CALGARY, AB – "It's 2012. Calgary has a population of 1.2 million hailing from all over the world, a booming economy and, whether you want to admit it or not, a thriving arts scene. So how is it possible that we still don’t have a major civic art gallery? The Winnipeg Art Gallery is celebrating its centennial this year. Vancouver, Toronto, Montreal and Halifax have all had big public galleries for decades. And yes, in our biggest rival city, the Art Gallery of Alberta (formerly the Edmonton Art Gallery) has been alive and well since 1924. Sure, the Glenbow Museum houses some world-class art collections and exhibitions. But with its split focus between visual art and cultural history, it doesn't exactly fulfil the role. [text omitted] MOCA/IMCA is hoping to finally change that. Formerly the Triangle Gallery, MOCA has just signed a memorandum of understanding with the Institute of Modern and Contemporary Art (IMCA) with the goal of eventually establishing a "stand-alone, full-service art museum."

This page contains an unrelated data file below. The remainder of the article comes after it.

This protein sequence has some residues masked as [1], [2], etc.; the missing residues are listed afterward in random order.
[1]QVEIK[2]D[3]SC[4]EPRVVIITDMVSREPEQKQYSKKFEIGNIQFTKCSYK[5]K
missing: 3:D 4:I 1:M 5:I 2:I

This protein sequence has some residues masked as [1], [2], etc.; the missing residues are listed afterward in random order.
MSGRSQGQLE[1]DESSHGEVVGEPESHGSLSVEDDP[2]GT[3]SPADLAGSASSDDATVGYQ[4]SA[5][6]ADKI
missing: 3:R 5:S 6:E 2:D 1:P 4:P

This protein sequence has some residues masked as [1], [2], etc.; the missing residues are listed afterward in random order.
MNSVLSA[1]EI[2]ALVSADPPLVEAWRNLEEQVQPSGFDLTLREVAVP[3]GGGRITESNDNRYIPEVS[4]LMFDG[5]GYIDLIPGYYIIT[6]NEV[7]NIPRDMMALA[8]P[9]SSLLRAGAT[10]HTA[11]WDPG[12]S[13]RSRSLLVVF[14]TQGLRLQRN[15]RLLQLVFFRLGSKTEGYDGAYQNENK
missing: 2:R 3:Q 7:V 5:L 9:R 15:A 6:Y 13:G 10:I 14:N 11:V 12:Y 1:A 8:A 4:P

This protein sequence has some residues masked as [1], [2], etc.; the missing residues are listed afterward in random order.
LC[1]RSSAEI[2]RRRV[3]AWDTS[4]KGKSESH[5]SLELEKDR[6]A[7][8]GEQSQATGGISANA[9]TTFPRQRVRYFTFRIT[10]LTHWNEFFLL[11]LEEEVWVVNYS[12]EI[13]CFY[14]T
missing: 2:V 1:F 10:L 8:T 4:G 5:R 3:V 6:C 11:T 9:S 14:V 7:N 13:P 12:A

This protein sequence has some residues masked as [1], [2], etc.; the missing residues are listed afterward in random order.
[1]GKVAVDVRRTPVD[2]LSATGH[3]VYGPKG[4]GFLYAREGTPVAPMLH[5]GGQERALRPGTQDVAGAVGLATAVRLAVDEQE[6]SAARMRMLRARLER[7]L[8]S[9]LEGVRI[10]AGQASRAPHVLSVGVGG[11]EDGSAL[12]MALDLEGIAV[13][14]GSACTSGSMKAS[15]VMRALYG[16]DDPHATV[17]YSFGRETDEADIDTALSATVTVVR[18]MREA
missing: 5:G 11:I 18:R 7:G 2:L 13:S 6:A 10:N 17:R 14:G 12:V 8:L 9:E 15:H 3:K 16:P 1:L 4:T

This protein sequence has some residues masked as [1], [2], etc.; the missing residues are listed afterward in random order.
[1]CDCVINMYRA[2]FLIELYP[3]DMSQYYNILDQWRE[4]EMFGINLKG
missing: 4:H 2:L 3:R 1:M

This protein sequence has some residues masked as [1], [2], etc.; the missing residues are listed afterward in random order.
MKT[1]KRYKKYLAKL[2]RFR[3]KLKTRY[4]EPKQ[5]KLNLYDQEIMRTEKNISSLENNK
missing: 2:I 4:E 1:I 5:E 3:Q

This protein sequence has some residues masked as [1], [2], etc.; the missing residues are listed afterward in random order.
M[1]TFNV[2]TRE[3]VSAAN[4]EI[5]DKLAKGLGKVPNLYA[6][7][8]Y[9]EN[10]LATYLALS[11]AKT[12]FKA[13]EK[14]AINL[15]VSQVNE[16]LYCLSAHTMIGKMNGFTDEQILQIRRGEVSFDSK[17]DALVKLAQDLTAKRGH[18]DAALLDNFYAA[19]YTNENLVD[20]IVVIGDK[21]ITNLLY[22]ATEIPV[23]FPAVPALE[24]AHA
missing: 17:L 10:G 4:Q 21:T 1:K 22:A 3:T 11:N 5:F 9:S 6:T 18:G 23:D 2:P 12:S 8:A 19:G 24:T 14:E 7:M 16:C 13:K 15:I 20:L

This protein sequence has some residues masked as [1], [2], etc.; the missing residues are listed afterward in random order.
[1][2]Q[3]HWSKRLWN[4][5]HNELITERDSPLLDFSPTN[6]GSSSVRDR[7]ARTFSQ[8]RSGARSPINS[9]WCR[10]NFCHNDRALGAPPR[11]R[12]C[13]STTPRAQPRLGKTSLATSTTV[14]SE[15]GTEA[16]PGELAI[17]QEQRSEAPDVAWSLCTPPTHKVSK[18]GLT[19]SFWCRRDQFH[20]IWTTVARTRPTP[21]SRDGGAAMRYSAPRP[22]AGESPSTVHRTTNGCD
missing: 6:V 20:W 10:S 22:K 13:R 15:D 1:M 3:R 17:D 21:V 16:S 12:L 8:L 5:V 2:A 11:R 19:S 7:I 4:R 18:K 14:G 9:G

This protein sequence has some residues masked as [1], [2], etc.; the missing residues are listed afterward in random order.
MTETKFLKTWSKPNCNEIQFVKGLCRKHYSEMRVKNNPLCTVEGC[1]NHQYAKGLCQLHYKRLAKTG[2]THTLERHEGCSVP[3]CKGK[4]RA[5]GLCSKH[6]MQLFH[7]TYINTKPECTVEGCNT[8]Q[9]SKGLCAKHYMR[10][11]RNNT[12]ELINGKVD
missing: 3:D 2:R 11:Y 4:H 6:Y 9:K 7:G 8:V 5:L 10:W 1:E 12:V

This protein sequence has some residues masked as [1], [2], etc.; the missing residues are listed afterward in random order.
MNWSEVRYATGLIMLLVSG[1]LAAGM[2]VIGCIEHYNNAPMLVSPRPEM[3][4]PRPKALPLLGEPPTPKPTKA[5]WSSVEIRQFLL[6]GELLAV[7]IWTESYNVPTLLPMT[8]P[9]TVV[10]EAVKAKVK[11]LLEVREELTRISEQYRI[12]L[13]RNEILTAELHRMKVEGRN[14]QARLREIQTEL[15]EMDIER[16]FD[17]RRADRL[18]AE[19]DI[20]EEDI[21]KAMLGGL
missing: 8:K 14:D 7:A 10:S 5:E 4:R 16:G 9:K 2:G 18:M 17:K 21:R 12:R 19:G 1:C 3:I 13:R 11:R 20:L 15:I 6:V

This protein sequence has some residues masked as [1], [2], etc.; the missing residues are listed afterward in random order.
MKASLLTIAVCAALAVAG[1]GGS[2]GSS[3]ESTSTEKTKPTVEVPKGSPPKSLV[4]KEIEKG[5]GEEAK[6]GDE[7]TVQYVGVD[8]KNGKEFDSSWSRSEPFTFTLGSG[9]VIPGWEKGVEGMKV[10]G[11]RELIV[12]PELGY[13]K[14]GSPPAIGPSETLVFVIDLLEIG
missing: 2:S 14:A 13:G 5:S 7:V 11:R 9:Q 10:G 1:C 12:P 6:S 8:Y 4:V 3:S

THE BIG PICTURE: Why are foreign museums only interested in Group of Seven or Aboriginal art?

Paul Gessell, Ottawa Magazine, 23 February 2012


CANADA – "The Canadian Museum of Civilization recently announced it is making plans to tour an exhibition of West Coast aboriginal art around several European countries during the next few years. The exhibition — titled Haida: Life. Spirit. Art — previously appeared at Civilization and at the McCord Museum in Montreal. Most of the artifacts are owned by the McCord Museum but Civilization is spearheading the travelling project because of expertise developed over the years in forging foreign partnerships. The announcement of this deal raises important questions: Why do foreign museums only seem interested in Canadian aboriginal art? Or is that all we offer them?"